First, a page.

What do brown bread, low fat yogurt and oily fish have in common?
They are all recommended as healthy foods to include in your diet by the UK Government’s Eatwell Guide. It was published in 2016 by the UK Government and contains their key messages for a healthy diet. The image below shows the main food groups, with the proportions indicating how much of your diet should be made up from each:
Tips in the guide focus on consumer choice of what to eat, suggesting swapping to wholewheat pasta, skimmed milk and lean meat. This implies that all it takes to be healthier is to change shopping habits. But does this take issues of access into account?
Access to food is closely related to food security. Food security is a complex concept with many interrelated dimensions. It can be understood as a state where all people at all times have access to safe and nutritious food. The opposite of this is food insecurity, which can mean not enough food (hunger) or not enough of the right kind of food (malnutrition). The idea of ‘everyday food insecurity’ describes the state of having uncertainty of food security from one day to the next. And there are indications that this is a very real issue in the UK.
Research by The Food Foundation found that approximately 14.4 million households in the UK may be unable to afford the healthy diet set out in the Eatwell Guide.
For 26.9% of households, following the Guide would mean spending more than a quarter of their disposable income after housing costs on food. This doesn’t affect everyone equally – household on the lowest incomes would need to spend close to 30%; while highest income households would need to spend 12%. This indicates that despite national food security, there are lots of people in everyday food insecurity, unable to afford the diet considered necessary for health. What are the reasons for this? What consequences does it have?
As The Food Foundation showed, households on the lowest incomes are worst affected.
In recent years the cost of food has risen, while household income has decreased. This squeezes household budgets, making more people vulnerable to food insecurity. The use of emergency food banks across the UK has risen, providing a clear indication that this situation has been worsening.
While the Eatwell Guide suggests asking “your butcher for a leaner cut of meat”, most people get their food from supermarkets. However these are not evenly distributed with low-income areas often suffering from a lack of supermarkets, which adds the cost of transport and time to the price of food. In addition, healthy foods are often more expensive than unhealthy, which makes the suggestions in the Eatwell Guide harder to follow, as it means spending more on food.
This evidence shows that, despite eating healthily being presented in the Eatwell Guide as a simple choice to make while shopping, there are structural barriers meaning not everyone can make these choices. Everyday food insecurity causes many problems. Eating a poor diet has negative impacts on health, which can have long-term consequences, especially for children. There are high rates of overweight and obesity and a rise in malnutrition-related hospital admissions. At the same time, everyday food insecurity causes stress and anxiety, and people who access food through emergency food banks often feel ashamed and embarrassed.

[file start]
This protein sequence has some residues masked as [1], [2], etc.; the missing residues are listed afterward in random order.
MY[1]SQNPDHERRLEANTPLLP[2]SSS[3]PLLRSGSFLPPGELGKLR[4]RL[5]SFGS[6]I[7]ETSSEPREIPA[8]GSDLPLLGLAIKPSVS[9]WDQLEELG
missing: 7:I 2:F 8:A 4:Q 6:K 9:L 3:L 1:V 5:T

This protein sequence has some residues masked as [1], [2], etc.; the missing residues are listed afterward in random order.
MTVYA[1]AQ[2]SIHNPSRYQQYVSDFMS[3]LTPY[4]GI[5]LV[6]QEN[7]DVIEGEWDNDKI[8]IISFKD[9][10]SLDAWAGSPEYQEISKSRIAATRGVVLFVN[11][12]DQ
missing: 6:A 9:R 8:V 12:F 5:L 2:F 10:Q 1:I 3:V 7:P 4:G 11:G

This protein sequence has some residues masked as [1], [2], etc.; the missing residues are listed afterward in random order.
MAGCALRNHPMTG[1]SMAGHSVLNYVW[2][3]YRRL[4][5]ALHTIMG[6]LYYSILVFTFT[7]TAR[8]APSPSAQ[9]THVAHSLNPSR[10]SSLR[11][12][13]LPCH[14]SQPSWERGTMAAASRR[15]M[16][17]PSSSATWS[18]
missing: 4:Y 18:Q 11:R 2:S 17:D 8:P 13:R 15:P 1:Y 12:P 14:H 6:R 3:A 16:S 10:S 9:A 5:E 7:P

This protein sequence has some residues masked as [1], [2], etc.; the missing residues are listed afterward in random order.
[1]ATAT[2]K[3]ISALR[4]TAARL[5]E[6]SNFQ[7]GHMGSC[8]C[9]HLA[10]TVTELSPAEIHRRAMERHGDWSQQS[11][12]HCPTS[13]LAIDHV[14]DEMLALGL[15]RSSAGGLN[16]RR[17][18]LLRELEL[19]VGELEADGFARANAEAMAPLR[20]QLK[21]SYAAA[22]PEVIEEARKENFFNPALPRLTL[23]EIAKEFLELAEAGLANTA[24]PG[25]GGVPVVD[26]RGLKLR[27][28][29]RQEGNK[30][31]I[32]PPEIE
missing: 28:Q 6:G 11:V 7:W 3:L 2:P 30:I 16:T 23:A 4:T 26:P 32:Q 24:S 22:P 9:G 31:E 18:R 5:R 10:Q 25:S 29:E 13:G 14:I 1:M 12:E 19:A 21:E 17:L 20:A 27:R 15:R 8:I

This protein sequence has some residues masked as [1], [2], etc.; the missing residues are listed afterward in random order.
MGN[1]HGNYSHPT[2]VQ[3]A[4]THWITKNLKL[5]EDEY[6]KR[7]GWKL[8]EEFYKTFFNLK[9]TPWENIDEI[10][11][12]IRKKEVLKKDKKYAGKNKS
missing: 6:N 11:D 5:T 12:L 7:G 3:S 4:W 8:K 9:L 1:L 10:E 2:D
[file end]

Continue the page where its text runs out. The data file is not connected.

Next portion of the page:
What can be done about this? The Right to Food is widely recognised as a Human Right. But currently the UK Government does not even measure levels of food insecurity. Action is needed. For the first time last year the Scottish government included food insecurity questions in the Scottish Health Survey. The recently published report shows 8% of adults reported experiencing food insecurity, with higher rates for single parents (21%) and single adults under 65 (20%). This is clearly related to income, ranging from 18% in most deprived areas to 3% in the least. Other areas of UK should now do the same so we can get a picture of the situation across the whole country.
Parallel to this, we need support for community-based organisations that work with people not just to address the need for a good, affordable diet, but also wider issues relating to poverty, like social isolation and lack of confidence. For example, in North East Scotland, Community Food Initiatives North East provide emergency food relief as well as a wide-range of other projects including a community growing project garden, financial and debt advice, and a community training kitchen. They receive funding from the EU and the Scottish Government, showing recognition of the role these community focused organisations can play in reducing food insecurity.
The evidence shows that there are currently millions of households in the UK who are in everyday food insecurity, unable to afford to follow the Eatwell Guide. This means they are unable to afford a diet that is specifically recommended for good health, with long-term consequences. It’s time for the government to start taking this issue seriously. They need to also make systematic changes so that everyone has sustainable access enough safe, nutritious food. For if the UK as a country is considered food secure, the government have no excuse for not making this a priority.
 Blake, M (2018) Landscape and the politics of food justice in Zeunert, J. and T. Waterman (eds) The Routlege Handbook of landscape and food. Routledge, London and New York.